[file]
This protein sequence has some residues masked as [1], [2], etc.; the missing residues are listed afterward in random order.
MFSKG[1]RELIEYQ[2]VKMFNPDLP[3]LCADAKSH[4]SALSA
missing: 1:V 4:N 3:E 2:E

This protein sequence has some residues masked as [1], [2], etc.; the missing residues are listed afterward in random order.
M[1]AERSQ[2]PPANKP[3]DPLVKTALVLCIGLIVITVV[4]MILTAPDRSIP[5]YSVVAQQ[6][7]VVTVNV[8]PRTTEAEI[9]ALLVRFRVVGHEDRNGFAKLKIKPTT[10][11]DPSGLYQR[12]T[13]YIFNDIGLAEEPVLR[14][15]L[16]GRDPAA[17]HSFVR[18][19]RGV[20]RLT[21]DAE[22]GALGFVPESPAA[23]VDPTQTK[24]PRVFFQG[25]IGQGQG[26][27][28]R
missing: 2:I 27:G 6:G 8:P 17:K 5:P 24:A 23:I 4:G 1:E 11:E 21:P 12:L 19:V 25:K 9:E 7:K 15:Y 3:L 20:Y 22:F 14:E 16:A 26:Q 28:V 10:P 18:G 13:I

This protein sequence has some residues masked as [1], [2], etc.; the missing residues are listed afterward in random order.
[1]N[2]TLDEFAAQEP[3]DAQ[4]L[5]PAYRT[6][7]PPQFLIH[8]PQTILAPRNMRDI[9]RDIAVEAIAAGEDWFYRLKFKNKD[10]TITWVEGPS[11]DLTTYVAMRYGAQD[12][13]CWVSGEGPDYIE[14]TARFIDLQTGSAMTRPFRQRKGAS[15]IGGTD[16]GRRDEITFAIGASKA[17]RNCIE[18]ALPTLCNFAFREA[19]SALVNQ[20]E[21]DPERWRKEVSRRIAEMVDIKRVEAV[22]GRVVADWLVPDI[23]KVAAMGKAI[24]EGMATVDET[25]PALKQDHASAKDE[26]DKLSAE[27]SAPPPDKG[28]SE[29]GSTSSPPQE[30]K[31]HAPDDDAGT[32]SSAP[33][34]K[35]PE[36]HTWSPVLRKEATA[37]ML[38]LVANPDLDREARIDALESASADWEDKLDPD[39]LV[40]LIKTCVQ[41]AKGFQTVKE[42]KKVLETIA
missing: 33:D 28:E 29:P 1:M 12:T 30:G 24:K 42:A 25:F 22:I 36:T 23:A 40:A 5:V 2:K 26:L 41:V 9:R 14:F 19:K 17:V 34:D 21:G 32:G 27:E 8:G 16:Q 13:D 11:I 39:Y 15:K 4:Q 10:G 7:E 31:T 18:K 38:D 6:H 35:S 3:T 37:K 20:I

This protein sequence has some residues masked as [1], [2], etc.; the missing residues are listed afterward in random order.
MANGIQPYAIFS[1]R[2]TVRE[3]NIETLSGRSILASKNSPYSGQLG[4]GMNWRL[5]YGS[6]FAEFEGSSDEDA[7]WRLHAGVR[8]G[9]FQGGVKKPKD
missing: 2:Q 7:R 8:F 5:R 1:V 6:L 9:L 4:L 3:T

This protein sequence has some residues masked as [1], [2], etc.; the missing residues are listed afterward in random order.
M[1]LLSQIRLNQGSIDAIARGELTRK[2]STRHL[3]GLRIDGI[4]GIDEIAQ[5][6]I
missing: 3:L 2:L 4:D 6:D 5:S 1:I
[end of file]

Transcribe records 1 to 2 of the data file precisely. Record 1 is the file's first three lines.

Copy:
This protein sequence has some residues masked as [1], [2], etc.; the missing residues are listed afterward in random order.
MFSKG[1]RELIEYQ[2]VKMFNPDLP[3]LCADAKSH[4]SALSA
missing: 1:V 4:N 3:E 2:E

This protein sequence has some residues masked as [1], [2], etc.; the missing residues are listed afterward in random order.
M[1]AERSQ[2]PPANKP[3]DPLVKTALVLCIGLIVITVV[4]MILTAPDRSIP[5]YSVVAQQ[6][7]VVTVNV[8]PRTTEAEI[9]ALLVRFRVVGHEDRNGFAKLKIKPTT[10][11]DPSGLYQR[12]T[13]YIFNDIGLAEEPVLR[14][15]L[16]GRDPAA[17]HSFVR[18][19]RGV[20]RLT[21]DAE[22]GALGFVPESPAA[23]VDPTQTK[24]PRVFFQG[25]IGQGQG[26][27][28]R
missing: 2:I 27:G 6:G 8:P 17:K 5:P 24:A 23:I 4:G 1:E 11:E 21:P 12:L 19:V 25:K 9:E 7:K 15:Y 3:L 20:Y 22:F 14:E 16:A 26:Q 28:V 10:P 18:G 13:I